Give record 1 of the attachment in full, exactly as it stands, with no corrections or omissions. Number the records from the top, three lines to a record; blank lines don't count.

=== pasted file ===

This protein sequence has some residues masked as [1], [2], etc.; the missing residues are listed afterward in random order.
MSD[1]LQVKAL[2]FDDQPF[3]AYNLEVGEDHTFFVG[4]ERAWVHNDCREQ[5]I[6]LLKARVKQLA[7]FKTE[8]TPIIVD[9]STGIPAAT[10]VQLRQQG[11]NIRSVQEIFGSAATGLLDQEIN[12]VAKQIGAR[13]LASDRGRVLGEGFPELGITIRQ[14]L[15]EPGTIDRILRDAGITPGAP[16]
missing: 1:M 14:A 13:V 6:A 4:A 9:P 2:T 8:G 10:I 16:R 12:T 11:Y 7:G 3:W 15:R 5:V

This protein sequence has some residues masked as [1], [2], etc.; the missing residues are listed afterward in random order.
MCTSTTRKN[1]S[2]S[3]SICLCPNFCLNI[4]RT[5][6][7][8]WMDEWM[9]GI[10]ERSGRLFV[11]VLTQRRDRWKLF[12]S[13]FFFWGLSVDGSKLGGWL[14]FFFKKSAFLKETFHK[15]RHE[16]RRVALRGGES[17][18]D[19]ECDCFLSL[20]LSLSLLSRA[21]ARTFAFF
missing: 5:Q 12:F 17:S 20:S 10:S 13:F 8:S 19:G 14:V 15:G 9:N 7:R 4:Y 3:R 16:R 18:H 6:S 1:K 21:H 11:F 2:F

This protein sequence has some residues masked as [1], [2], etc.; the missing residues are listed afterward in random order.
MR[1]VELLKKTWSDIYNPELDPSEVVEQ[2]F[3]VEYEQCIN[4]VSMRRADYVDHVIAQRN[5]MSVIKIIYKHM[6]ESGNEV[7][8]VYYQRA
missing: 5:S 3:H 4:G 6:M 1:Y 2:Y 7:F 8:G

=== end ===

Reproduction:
This protein sequence has some residues masked as [1], [2], etc.; the missing residues are listed afterward in random order.
MSD[1]LQVKAL[2]FDDQPF[3]AYNLEVGEDHTFFVG[4]ERAWVHNDCREQ[5]I[6]LLKARVKQLA[7]FKTE[8]TPIIVD[9]STGIPAAT[10]VQLRQQG[11]NIRSVQEIFGSAATGLLDQEIN[12]VAKQIGAR[13]LASDRGRVLGEGFPELGITIRQ[14]L[15]EPGTIDRILRDAGITPGAP[16]
missing: 1:M 14:A 13:V 6:A 4:A 9:P 2:T 8:G 10:I 16:R 12:T 11:Y 7:G 3:W 15:R 5:V